Honda Fit EV: Most Fuel-Efficient Car Ever?
If EPA electric equivalency ratings are any guideline, the little Honda is tops.
The electric Fit, set to debut this summer in California and Oregon before heading to the East Coast in 2013, set 118 combined electric miles per "gallon," or MPGe. MPGe is the EPA's way of rating electric cars in the same fashion as gasoline models, by converting electricity's equivalent energy, in kilowatts, to a gallon of gasoline.
In this manner, the Fit EV beats the Nissan Leaf (99 MPGe), Ford Focus Electric (105 MPGe) and Mitsubishi i (112 MPGe). It also beats them in terms of estimated range: The Fit EV supposedly can cover 82 miles in combined city and highway driving -- though, as with most EVs, the range will vary tremendously depending on climate and topography.
At $37,415, it costs way more than a loaded Accord and about that of a new BMW 328i. Leases will start at $389 per month for three years. Of course, there's a $7,500 electric-vehicle tax credit, but unlike a cash rebate, this just lowers what a buyer owes on his income taxes.
Overall, the Fit EV's efficiency sounds impressive, especially for a car with a lithium-ion battery pack that's several kilowatt-hours short of its competitors. Honda hasn't released official specs, but we'd say the efficiency is due to the Fit's smaller size and, hence, its likely lower weight.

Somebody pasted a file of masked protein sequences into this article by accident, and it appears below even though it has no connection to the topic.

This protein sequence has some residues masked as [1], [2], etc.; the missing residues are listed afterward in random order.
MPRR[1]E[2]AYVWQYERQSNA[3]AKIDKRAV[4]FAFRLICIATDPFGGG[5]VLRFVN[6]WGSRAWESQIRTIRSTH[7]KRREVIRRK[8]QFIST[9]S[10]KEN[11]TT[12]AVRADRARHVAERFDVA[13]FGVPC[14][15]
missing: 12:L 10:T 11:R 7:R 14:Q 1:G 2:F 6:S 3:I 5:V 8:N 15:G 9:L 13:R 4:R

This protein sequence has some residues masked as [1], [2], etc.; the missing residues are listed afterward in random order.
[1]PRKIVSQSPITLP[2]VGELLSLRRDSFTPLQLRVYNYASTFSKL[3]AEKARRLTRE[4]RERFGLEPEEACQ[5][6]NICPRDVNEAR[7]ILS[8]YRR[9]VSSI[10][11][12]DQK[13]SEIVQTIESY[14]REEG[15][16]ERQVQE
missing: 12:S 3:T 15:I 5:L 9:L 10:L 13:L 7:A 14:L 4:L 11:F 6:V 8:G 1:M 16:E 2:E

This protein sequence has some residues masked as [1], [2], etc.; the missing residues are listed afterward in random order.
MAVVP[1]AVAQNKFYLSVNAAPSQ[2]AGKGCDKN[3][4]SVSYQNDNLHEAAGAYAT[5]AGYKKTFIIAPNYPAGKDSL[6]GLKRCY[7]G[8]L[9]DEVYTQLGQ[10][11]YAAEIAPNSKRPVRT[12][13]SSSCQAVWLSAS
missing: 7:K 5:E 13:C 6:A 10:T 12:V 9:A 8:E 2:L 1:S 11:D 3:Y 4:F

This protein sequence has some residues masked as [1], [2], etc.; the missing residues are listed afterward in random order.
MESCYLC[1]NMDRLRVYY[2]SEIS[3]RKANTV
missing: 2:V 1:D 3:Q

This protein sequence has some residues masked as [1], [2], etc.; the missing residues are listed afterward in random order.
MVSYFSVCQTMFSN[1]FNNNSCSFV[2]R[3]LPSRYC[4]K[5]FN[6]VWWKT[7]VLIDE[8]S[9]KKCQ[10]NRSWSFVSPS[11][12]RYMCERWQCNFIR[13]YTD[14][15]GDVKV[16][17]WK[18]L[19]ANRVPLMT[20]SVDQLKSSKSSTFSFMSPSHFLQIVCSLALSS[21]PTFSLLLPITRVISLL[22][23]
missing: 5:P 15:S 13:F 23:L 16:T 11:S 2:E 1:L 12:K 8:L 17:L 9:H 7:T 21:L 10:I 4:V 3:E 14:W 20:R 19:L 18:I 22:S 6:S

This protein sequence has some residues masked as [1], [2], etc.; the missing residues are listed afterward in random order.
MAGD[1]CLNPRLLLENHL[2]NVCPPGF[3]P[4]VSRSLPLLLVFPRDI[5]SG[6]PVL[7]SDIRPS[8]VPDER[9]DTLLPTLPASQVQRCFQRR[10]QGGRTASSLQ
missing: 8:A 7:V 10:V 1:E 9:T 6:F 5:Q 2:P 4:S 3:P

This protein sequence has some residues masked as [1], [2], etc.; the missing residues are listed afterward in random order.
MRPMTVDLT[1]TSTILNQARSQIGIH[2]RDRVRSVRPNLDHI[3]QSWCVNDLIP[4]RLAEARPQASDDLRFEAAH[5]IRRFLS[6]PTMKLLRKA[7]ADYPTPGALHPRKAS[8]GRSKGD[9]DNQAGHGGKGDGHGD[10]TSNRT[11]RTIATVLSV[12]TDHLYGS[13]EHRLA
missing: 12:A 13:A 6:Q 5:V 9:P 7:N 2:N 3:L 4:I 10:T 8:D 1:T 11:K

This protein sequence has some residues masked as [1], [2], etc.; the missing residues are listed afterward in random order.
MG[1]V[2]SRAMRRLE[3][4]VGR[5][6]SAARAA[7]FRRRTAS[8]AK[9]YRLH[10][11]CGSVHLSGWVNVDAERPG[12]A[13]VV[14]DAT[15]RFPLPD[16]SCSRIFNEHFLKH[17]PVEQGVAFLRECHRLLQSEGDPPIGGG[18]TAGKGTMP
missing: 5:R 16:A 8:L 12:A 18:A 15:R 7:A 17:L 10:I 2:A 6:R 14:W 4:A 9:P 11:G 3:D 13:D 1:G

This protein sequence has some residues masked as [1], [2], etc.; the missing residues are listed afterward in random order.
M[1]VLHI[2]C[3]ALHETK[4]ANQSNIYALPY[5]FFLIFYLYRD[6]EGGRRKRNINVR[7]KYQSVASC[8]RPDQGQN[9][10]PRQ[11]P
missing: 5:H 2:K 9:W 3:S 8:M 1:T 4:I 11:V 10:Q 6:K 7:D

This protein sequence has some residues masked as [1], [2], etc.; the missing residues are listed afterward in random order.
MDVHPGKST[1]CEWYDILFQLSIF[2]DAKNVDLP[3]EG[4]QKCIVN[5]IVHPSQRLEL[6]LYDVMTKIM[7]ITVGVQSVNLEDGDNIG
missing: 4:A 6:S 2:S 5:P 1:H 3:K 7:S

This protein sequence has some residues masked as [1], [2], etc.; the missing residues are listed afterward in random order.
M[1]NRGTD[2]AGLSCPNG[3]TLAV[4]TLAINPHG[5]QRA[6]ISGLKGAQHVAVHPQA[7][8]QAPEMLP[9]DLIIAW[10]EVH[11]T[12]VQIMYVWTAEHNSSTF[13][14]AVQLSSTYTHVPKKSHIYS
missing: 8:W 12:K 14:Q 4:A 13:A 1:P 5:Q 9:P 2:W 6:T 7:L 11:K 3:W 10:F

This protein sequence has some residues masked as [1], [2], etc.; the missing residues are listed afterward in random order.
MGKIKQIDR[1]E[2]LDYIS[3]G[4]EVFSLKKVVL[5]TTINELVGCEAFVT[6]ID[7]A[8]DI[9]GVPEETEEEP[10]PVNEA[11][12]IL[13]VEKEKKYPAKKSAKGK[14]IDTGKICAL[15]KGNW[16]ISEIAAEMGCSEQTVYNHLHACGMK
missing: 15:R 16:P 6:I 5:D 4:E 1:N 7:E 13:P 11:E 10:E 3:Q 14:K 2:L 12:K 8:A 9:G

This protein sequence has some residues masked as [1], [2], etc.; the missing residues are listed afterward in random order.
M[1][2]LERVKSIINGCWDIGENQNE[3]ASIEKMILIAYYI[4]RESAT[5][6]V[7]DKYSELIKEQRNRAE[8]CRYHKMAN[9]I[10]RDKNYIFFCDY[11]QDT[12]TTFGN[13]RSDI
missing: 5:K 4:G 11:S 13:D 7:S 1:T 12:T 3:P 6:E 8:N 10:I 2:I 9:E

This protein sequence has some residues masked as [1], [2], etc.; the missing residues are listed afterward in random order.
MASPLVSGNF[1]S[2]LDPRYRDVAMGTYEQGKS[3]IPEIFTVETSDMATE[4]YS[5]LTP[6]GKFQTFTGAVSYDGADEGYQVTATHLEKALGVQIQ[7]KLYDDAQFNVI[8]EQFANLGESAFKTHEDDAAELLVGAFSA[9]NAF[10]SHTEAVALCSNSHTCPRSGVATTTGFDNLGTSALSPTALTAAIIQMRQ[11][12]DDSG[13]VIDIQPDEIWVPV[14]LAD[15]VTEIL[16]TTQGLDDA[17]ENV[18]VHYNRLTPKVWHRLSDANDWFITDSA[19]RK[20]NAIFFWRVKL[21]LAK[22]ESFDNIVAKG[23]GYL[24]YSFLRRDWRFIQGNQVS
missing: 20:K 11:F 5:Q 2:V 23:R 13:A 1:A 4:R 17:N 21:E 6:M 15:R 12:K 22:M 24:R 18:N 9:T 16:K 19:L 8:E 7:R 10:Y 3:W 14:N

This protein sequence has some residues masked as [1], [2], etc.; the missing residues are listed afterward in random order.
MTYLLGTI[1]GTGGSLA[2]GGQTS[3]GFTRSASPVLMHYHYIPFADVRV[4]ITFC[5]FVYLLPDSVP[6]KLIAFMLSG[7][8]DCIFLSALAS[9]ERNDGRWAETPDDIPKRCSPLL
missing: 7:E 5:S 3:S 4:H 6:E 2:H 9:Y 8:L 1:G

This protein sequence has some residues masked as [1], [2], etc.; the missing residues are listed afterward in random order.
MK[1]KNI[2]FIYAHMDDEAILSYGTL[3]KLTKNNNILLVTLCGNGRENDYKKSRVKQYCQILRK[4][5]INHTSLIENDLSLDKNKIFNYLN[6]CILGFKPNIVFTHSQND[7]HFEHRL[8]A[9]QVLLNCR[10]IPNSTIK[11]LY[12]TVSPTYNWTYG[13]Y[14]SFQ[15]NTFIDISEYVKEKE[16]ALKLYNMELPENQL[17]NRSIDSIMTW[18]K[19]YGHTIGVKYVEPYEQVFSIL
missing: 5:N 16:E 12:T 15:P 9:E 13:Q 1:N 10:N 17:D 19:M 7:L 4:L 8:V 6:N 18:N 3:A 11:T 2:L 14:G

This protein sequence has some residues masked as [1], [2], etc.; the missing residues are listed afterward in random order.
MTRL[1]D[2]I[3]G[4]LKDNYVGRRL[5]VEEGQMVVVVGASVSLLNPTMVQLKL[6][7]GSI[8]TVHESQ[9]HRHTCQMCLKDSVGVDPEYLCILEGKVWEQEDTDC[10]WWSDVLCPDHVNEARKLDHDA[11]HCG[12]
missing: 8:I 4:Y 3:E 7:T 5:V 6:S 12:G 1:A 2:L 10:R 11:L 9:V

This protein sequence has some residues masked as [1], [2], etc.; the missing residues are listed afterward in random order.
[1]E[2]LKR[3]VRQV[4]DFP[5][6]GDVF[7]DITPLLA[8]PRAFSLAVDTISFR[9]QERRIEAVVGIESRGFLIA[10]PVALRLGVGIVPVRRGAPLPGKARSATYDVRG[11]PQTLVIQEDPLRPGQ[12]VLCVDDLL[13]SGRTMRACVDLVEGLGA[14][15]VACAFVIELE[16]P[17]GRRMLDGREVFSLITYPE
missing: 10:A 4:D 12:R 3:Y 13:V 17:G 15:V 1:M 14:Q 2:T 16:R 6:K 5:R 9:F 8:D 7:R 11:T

We'll stop short of extolling the Fit EV until we drive it later this month in California. When we drive it in New England, which has few public charging stations are and 10-degree winter weather, then we'll really know if it's any good.
Honda Fit electric - 37,500 dollars, Honda Fit gas - under 16,000.00 for the difference to pay out, you'd have to drive over 100,000 miles with gas at $3.50, and assuming 25 mpg.
That's not counting the cost of charging the battery.
The numbers still don't work out.
A big problem if you live in rural areas, as most of the US is, not enough range.
At least a hybrid can get you home.
Good MPGe rating, but the $37,000 starting price is a hindrance. I assume there is a Federal tax credit like the Leaf and Volt.
And to the other posters: There are tons of other articles about other cars and brands on this and many other sites. If you don't like EV's and Hybrids, don't read AND comment about how much you hate seeing articles about them.
It's like hating tall people, then going on an NBA site and complaining about all the tall people playing basketball.
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